One afternoon we splurged and asked our friend for a babysitter recommendation and left Elena in good hands, so we could try paddle boarding. We rented two boards and after we managed to get over the waves, we paddled around the harbor in between boats and along the coastline for an hour. I may have gotten the arm workout of the century, but well worth it. At one point we managed to both sit down and face the sunset. Gerber grabbed on to my paddle and pulled my and my board close to his. We smiled. It was the perfect amount of new-ness and adventure, and just a tad scary to be out so far away from shore. It had been along time since we did something new and fun together.

My ideal way to do the beach

San Juan stole our hearts. The laid back lifestyle, the amazing beaches, the beautiful sunsets and the affordable beach-style living are all pluses! We even pondered staying longer, but decided we needed a place with a kitchen so we could do some meals at home for Elena and for our budget. But we couldn’t find a place to rent. So we vowed to come back.

Look closely: HER BABY FOOTPRINTS!! Awwww.

I have always wanted a little place to call our own, or a place to say, “This is where our family goes on vacation. This is where we go to recharge, to play and to rest.” And I think San Juan could be that place for us. It’s a long drive, but doable, even with a toddler!

Me and My Girl: San Juan Del Sur, Nicaragua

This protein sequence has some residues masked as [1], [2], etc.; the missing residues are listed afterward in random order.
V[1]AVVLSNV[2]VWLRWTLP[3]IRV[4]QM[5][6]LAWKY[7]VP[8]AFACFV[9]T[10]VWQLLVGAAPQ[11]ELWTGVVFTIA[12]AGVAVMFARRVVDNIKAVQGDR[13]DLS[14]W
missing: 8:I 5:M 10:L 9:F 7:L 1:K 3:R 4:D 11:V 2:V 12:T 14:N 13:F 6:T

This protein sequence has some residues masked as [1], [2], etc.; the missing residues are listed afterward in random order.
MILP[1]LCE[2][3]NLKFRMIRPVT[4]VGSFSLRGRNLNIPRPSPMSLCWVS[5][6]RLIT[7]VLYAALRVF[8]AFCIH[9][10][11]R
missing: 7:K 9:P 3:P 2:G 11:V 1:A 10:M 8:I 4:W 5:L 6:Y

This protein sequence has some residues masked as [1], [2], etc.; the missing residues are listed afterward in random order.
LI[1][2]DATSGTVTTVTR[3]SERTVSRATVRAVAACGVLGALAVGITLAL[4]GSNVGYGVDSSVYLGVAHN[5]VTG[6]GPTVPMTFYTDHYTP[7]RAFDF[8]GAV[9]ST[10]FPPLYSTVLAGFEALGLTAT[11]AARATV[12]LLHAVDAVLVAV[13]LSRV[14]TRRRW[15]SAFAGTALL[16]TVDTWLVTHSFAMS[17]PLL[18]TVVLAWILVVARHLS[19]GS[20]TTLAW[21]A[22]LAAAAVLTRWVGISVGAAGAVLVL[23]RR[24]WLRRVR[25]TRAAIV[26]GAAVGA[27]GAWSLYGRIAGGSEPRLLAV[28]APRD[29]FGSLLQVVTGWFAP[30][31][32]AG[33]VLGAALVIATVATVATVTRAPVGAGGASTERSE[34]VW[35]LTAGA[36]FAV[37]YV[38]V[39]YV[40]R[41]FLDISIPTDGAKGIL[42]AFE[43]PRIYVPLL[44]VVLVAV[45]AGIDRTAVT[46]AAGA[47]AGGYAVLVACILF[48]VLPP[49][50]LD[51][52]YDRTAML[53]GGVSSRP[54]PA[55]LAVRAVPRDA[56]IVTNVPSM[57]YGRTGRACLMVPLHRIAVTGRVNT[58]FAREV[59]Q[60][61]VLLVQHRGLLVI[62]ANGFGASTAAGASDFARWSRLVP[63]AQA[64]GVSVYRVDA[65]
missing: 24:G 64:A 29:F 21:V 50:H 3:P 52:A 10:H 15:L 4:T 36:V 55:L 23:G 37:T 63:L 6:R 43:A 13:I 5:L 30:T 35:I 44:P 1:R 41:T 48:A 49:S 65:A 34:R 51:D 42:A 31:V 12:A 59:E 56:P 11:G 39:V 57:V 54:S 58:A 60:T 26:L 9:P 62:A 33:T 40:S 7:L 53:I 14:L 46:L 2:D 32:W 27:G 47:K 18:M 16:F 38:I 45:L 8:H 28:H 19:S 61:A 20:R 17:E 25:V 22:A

After we packed up (yet again), we made our way back toward Managua, where we stopped to visit some friends who had moved from Guatemala. We originally we’re going to just stop for lunch…but ended up staying the night. I like friends like that. They opened up their home and their life and let us live right along with them for 24 hours.

Elena + Andrew: Future Bilingual/Bicultural Friends

They have two kids, and Elena had more toys then she knew what to do with. They are also a bicultural couple- he’s from Minnesota and she’s from Guatemala- and they are a bit ahead of us in the journey of parenting and marriage and ministry. It was a joy just talking with them and realizing, oh, ok good…so this is normal? We hope to see them next time we’re in Nicaragua.

Car Naps

We left their home at 10:30am and started driving. We knew we had three border crossings ahead of us and weren’t sure how far we’d get. We were going to stop in El Salvador, spend one more night by the beach and then head home. But after 9 hours in the car, Elena fell asleep in my arms. (I know I know, you can all gasp now. Car seats are not required here :) So we decided to just keep driving and avoid one more night un-packing and re-packing the car. After a quick stop for some tacos, and a bathroom break we made it home after 15 hours. Tired, but grateful.

The View of San Juan Del Sur Harbor

Traveling has a way of doing that…filling you up, giving you lots of be grateful for and making you slightly exhausted.

My Family of Three

Gerber and I have traveled often, but this was our first time traveling as a family. And in many ways we are still learning how to be a family-of-three. We are re-learning how to be husband and wife and mom and dad. How to be us, with her.

Traveling with a little one changes things for sure. We worked around her schedule and needs, which meant most nights we were in our hotel room by 7pm. One of us would head out and bring back dinner and then we’d sit on the floor in the dark, eating dinner with plastic forks, pointing and whispering and trying not to laugh. It was simple, some might say ridiculous, but we were together. We went to sleep early because our days started when the sun came in. We learned to reorient our expectations and plans based not on what we wanted to do, but what we could all three realistically do or enjoy or handle. And maybe that’s what a lot of the first year of parenthood is about, about re-orienting and re-arranging your expectations and plans.